Coffee Roasting [Cooking]

2007 Mar 10
Any other home roasters out there?

I just finished roasting about 225g of green beens from www.coffee.ca over in Gatineau. Took about 30 minutes, and lasts me about a week.

There are a number of ways to roast coffee at home. Most people use a hot air corn popper, and I'll get to that momentarily. But first I'll describe how to use a skillet on the stovetop to roast your green beans. It's not the most consistent method but it's easy and produces good results, and can give you an idea of what kind of results you can expect, without purchasing any special equipment. You simply pre-heat the skillet on about 1/2 heat, put in enough green beans to just cover the bottom of the skillet, and then keep the skillet moving - like when making popcorn - until it's done. A fair amount of smoke will be produced as the chaff - like the skins on peanuts - burns off, so make sure you either turn on the range hood exhaust, or open lots of windows.

As coffee roasts, it goes through two stages known as "first pop" and "second pop", as the beans dry out. First pop sounds a lot like popcorn popping, while second pop sounds more like rice krispies crackling, though much more intense. Depending upon the roasting method, the beans, and ambient conditions, there may or may not be a minute or two of relative silence between first and second pop. I found that when roasting indoors in a hot air corn popper there was a good two minutes of relative silence between first and second pop. Using the same popper outdoors in a roasting box, first pop transitioned right into second pop with no silence in between.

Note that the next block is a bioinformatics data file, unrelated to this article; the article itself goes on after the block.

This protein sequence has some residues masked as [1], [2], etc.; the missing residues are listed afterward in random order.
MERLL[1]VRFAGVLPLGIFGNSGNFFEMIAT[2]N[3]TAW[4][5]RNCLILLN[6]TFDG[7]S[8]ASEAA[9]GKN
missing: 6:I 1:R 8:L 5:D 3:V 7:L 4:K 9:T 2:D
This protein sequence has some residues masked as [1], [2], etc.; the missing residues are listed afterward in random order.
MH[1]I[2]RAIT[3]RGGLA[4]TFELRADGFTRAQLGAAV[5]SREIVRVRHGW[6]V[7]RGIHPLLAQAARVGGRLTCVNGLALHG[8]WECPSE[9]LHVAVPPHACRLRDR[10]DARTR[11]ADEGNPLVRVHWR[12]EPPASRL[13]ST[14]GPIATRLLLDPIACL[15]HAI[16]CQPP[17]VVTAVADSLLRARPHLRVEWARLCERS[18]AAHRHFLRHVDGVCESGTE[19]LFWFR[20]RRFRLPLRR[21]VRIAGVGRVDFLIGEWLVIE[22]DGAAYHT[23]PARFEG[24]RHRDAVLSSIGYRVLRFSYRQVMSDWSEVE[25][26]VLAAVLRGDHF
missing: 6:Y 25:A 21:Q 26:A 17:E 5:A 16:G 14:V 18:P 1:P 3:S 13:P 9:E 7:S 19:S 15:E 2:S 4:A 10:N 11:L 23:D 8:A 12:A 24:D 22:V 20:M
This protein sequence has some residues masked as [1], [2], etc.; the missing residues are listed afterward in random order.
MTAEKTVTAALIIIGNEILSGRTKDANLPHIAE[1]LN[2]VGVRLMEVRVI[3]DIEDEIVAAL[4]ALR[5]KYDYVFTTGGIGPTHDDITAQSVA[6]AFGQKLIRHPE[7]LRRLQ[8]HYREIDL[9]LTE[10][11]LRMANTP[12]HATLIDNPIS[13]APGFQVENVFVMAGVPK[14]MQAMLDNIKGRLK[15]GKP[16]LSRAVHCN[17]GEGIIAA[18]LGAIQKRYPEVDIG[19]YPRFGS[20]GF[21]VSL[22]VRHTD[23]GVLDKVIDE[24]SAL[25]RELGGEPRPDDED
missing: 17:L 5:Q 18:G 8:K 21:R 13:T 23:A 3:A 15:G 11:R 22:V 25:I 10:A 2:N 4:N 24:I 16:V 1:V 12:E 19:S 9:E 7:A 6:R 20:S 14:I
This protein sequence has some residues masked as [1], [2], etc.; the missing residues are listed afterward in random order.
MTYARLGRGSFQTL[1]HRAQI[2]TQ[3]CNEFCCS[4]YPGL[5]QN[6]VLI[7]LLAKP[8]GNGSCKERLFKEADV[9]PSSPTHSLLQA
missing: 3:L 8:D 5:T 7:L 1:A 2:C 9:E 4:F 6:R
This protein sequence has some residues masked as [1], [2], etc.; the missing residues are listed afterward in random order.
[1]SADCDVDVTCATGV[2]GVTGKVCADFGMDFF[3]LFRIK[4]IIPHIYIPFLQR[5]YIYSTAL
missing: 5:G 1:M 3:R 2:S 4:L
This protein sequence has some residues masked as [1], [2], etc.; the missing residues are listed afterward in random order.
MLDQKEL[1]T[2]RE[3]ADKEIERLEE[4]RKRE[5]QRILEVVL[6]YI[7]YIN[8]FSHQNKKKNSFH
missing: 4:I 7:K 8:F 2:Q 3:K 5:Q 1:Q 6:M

People who prefer a very light roast will stop the process somewhere around first pop. Those who want a medium roast will stop between first and second pop, or just into second pop. Stopping the roast well into or even beyond second pop will produce a dark roast. When you have reached the desired level of roast, you simply turn off the heat and dump the beans into a colander and swish them about to cool them as quickly as possible. If you do not cool them quickly, the roast will continue to develop to a level beyond what you had intended. Then you let the beans rest in an open container for 12 to 24 hours before using them.

Any easier and more consistant method than the skillet is to use a hot air corn popper, which you can get for 2 bucks at your local Salvation Army Thrift Store or other 2nd hand store. There are 2 basic kinds of poppers, and only 1 will work (the other may catch fire!). When you look down into the metal bowl in the popper, you'll either see holes in the bottom of the bowl for the hot air to come up through, or you'll see louvres in the sides of the bowl. You want the louvres, not the holes.

2017 Apr 2
For those home roasters out there, here is the latest green coffee offering from Tizita Bakeshop (The Injera Bakery www.tizitabakeshop.com/).

A Limmu Grade 1 washed.

My cupping notes:
City+ Roast
Citrus, berries and cocoa undertones.

Only $13 per kilo.

The pic I took of the sack while in the bakery.